Can you benefit from a responsive design? [how to figure it out]

Is Responsive Design Necessary for an eCommerce Merchant?

Responsive design has certainly become a buzzword over the past three years. Still many site owners, and especially online retailers, wonder if the hype is warranted. Let’s take an unbiased look at the benefits of a responsively designed website for an eCommerce retailer and decide if a redesign is worth the effort.

What Is Responsive Design?

A responsive design is one that adjusts the display of a site’s content to fit virtually any browser window size. There are three major elements to a responsive design: fluid grids, flexible media, and media queries. The first, fluid grids, refers to setting grids or columns to reflect percentages of the whole page rather than specifically sized elements. These grids will respond to the size of the browser window and adjust the size and location of content accordingly. Flexible media refers to images, videos, and other media types, that scale up or down based on the browser window size. Media queries are guidelines within the design that instruct the browser to rearrange the content on the page. A sample media query may tell a browser to arrange a horizontal navigation bar to display vertically if the screen size is under a set pixel size. Note how Starbucks‘ menu degrades gracefully, depending on the screen size.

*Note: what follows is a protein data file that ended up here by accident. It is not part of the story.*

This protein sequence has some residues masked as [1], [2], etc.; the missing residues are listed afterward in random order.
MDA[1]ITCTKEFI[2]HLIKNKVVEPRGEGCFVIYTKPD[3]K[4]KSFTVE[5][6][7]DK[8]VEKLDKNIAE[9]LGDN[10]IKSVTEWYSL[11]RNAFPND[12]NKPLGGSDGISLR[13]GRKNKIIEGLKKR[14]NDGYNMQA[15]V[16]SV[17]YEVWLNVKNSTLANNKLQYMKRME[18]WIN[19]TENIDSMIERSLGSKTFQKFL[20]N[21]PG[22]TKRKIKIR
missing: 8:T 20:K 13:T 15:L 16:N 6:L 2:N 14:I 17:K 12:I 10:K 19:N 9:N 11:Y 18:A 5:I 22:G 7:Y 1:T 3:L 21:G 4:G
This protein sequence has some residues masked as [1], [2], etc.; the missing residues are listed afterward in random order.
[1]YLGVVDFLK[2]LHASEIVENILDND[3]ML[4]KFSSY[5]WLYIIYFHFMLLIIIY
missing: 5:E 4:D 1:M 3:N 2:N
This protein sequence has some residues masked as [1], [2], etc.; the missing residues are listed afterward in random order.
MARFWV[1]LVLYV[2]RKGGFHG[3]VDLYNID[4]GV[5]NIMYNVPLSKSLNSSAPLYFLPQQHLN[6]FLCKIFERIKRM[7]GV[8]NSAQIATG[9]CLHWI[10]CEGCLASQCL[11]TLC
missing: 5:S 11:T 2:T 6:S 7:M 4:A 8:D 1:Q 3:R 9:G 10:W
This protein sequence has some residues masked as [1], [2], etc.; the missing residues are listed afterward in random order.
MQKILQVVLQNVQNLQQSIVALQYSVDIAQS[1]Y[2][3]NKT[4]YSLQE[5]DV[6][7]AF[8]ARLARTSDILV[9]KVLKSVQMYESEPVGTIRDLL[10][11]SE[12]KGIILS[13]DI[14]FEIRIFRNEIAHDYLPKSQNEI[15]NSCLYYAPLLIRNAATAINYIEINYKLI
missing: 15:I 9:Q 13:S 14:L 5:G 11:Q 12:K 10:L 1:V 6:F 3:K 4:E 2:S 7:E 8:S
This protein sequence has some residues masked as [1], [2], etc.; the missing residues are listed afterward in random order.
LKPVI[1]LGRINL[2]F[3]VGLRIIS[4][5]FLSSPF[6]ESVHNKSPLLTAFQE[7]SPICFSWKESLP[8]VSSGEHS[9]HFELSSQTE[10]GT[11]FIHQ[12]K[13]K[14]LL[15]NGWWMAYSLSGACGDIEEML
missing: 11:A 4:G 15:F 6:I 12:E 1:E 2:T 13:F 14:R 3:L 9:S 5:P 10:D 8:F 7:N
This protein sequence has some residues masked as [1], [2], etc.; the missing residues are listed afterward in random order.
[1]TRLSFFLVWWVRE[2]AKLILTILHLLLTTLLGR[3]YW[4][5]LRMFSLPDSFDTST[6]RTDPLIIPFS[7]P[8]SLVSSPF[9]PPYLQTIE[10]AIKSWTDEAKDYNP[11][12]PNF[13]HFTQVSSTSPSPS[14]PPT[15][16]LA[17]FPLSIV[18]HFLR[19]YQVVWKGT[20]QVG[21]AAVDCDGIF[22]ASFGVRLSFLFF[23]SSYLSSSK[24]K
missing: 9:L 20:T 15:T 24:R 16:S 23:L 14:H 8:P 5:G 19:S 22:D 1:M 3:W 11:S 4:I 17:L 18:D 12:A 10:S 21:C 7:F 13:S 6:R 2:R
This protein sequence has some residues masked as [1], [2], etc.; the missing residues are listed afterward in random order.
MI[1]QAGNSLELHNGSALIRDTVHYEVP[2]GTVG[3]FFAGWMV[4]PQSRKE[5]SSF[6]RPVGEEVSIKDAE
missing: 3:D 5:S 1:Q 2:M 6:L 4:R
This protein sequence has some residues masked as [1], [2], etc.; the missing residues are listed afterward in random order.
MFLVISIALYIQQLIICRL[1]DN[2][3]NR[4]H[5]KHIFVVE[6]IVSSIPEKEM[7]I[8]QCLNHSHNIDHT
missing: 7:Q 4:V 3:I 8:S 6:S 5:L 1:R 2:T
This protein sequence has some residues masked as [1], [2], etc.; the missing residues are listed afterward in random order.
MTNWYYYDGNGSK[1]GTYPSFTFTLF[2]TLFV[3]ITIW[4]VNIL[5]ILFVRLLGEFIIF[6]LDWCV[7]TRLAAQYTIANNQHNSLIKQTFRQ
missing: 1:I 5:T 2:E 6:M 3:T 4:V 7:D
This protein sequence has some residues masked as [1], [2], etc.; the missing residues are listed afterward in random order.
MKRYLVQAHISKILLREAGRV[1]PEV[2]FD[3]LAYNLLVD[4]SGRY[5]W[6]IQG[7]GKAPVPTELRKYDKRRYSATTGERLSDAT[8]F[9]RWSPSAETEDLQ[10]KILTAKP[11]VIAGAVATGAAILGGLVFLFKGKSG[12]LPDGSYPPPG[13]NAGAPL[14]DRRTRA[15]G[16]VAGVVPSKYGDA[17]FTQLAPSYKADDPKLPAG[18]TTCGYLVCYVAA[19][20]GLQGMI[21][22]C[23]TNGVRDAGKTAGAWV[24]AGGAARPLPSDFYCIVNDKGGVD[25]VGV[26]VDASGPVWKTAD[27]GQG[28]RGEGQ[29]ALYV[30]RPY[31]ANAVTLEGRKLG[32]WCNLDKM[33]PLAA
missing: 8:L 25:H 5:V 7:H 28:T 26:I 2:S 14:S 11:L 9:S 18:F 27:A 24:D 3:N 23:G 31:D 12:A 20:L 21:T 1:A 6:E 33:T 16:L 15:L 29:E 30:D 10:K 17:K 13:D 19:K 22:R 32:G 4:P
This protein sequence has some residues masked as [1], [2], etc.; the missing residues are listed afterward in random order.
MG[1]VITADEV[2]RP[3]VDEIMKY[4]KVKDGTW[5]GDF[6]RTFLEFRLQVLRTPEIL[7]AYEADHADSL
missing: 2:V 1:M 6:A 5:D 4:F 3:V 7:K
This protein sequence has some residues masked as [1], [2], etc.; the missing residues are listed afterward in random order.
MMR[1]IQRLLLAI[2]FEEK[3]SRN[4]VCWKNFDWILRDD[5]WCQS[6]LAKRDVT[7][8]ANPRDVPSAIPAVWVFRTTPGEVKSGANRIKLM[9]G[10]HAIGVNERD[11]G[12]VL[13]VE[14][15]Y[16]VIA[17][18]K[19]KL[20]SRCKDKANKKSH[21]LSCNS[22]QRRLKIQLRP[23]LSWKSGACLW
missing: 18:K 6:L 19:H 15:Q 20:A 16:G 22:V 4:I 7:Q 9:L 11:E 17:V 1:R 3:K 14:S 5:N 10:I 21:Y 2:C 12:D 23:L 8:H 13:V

In simple terms, a site built to be responsive seamlessly adjusts from a television screen to a mobile screen.

Responsive Design Improves SEO

A responsive site is superior to other configurations for SEO purposes. Responsive designs do not require a separate mobile experience so all content is on the same domain, all links point to the same domain, and there is no need to set up mobile redirection, which has a high potential for error and interrupted user experience. For this reason, Google recommends responsive layouts:


Sites that use responsive web design, i.e. sites that serve all devices on the same set of URLs, with each URL serving the same HTML to all devices and using just CSS to change how the page is rendered on the device. This is Google’s recommended configuration.